Legal experts and campaign reform advocates are decrying the U.S. Supreme Court’s Jan. 21 decision that reversed a years-long ban on corporate campaign spending, a move that opens the door for a deluge of negative campaign ads that could transform November’s mid-term elections.

“It’s not a happy day; it’s a very, disturbing, disturbing decision,” said Sherrilyn Ifill, professor of law at the University of Maryland School of Law.

The 5-4 ruling, in which Justices John Paul Stevens, Ruth Bader Ginsburg, Stephen Breyer and Sonia Sotomayor voiced dissent, will allow corporations and unions to use money from their coffers to directly fund ad campaigns in support of, or against, candidates. The ruling revokes certain statutes of the Bipartisan Campaign Reform Act of 2002 and Republicans hailed it as a win for democracy.

“Today’s decision by the Supreme Court in Citizens United v. FEC, serves as an affirmation of the constitutional rights provided to Americans under the first amendment,” Michael Steele, chairman of the Republican National Committee, said in a statement. “Free speech strengthens our democracy….we are pleased with today’s ruling.”

The reasons for Steele’s stance are “not a mystery,” Ifill told the AFRO. “This is a decision that supports corporate interests…. Those are the entities that have long been the clients of the Republican Party and many of the policies of the Republican Party reflect deference to those interests.”

Citizens United v. FEC arose out of a Federal Elections Commission ruling on the distribution of Hillary: The Movie, a 90-minute documentary released in January 2008 by Citizens United, a non-profit corporation. The movie was critical of then-presidential candidate Hillary Clinton.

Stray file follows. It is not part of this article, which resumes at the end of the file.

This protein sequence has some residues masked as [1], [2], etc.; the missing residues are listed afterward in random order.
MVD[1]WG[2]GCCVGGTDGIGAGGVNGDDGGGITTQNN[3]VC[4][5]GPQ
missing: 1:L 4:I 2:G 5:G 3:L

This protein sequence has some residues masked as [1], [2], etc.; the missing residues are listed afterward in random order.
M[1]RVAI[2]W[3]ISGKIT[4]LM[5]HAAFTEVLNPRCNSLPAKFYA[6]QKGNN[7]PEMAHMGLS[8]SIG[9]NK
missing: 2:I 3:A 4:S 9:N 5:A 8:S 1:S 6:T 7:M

In the court’s majority opinion, Justice Anthony Kennedy wrote that voters should be free to choose their sources of information, whether reputable or not. “Those choices and assessments, however, are not for the Government to make,” he wrote. “The First Amendment confirms the freedom to think for ourselves.”

Chief Justice John Roberts added that corporations and unions, like individuals, are allowed free speech under the Constitution. “The First Amendment protects more than just the individual on a soapbox and the lonely pamphleteer,” he wrote.

Ifill called the equation, “bizarre,” agreeing with Justice Stevens who wrote in his dissent that “the conceit that corporations must be treated identically to natural persons in the political sphere is…inaccurate.”

Additionally, Stevens wrote, because corporations may be owned by non-U.S. citizens, their interests may conflict with those of eligible voters. And, he added, because of their relative power, corporations will put a stranglehold on democracy. “When citizens turn on their televisions and radios before an election and hear only corporate electioneering, they may lose faith in their capacity, as citizens, to influence public policy,” he said, engendering disenchantment and apathy.

President Obama, whose successful presidential campaign flourished from small, individual donations, said the decision stifles those voices and said he has directed Congress to work on a way to get around the law.

“With its ruling today, the Supreme Court has given a green light to a new stampede of special interest money in our politics,” Obama said in a statement. “This ruling gives the special interests and their lobbyists even more power in Washington-while undermining the influence of average Americans who make small contributions to support their preferred candidates.”

More importantly, the ruling undermines the reputation of the nation’s highest court, Ifill said.

“The legitimacy of the Court stems from the belief of average people that the Court will adhere to certain rules; that the Court will not simply operate on its own agenda. undermines the public’s belief in the restraint of the Court,” the professor said.

And sadly, Ifill said, there is little—if anything—the executive and legislative branches of government can do to overturn this decision.

“The Supreme Court as it relates to what is constitutional and what is not constitutional is the last word—the president or Congress doesn’t get to countermand that.”